Extinguishing the fires helped save Kuwait’s oil industry and its economy, and also prevented an environmental disaster. The fires were started in January and February 1991 by the Iraqi army, which used explosives to ignite between 605 and 732 oil wells and 10 gathering centres, along with oil lakes and trenches, as part of a scorched earth policy while retreating from Kuwait as coalition forces gained the upper hand in the Gulf War.

About 80 per cent of Kuwait’s upstream business was damaged, according to Kuwait Oil Company. An estimated 4-6 million barrels of oil burned each day, along with about 100 million cubic metres of gas.

The project to stop the fires – Al-Awada (The Return) – began in April 1991. Companies involved included the world’s most famous oil well firefighter Texan Red Adair. From September 1991, a team of locals named the Kuwait Wild Well Killers also joined the effort and extinguished 41 well fires. It cost an estimated $11.5bn to extinguish all fires.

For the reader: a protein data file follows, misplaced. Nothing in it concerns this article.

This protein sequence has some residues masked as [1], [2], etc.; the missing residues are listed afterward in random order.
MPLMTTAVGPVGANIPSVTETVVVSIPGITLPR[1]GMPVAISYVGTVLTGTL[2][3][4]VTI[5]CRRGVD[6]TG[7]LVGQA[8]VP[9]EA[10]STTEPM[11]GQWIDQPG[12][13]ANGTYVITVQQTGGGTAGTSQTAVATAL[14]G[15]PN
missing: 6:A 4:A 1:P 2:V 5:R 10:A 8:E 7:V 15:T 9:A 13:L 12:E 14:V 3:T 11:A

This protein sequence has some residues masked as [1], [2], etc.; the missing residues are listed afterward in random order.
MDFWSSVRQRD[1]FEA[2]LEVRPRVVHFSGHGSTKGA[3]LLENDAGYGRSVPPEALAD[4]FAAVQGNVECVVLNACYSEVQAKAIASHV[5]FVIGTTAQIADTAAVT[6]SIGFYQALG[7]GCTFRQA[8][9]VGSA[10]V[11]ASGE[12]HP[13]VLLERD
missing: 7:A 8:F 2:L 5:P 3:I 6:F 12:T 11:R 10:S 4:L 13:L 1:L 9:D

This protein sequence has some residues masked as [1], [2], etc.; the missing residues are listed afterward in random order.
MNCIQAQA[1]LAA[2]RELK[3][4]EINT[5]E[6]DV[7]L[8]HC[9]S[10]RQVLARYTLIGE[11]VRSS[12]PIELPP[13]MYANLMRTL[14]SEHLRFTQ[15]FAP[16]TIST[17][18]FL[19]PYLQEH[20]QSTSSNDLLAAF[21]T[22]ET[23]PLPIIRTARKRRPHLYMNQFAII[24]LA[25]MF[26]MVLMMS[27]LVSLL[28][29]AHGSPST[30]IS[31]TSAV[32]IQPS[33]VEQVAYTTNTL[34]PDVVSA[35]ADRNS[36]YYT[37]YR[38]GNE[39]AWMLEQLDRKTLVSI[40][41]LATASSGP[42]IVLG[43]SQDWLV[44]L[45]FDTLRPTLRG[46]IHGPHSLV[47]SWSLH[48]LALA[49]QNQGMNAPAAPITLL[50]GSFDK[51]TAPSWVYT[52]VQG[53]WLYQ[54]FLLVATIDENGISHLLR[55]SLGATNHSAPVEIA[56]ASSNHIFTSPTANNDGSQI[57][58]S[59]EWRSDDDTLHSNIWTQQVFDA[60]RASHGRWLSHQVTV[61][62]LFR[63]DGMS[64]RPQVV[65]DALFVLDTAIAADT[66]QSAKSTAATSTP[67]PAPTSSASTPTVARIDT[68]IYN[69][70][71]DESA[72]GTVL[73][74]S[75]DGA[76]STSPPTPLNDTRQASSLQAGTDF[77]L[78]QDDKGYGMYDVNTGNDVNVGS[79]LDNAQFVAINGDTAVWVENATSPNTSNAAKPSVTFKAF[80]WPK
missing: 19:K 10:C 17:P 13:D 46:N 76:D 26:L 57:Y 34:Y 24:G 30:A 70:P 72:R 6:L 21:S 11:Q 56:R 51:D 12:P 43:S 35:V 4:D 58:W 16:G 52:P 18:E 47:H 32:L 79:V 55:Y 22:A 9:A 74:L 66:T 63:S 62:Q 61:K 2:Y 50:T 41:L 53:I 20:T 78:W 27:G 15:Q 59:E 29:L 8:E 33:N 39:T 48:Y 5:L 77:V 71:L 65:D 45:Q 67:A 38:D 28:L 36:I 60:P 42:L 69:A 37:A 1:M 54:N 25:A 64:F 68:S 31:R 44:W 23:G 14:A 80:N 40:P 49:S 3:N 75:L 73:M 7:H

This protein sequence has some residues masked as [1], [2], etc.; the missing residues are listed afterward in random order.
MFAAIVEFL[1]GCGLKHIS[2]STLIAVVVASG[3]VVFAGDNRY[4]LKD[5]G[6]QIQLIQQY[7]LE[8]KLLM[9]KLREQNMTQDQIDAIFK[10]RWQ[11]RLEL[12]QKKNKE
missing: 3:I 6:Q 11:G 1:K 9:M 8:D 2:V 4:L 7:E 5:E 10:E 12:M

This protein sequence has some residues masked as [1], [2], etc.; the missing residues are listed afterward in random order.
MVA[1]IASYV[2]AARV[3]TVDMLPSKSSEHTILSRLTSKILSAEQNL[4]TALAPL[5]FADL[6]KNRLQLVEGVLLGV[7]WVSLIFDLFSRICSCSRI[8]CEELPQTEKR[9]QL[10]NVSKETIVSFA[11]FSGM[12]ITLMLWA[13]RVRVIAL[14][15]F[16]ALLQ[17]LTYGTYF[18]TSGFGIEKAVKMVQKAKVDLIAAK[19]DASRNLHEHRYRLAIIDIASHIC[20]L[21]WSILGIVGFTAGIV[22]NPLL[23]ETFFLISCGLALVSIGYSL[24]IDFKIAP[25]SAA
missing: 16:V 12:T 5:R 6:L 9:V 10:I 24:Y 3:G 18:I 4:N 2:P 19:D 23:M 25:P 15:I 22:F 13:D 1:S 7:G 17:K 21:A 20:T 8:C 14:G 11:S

Al-Awada was followed by Al-Tameer (The Reconstruction). This was led by US firm Bechtel, which employed 16,000 workers on the project.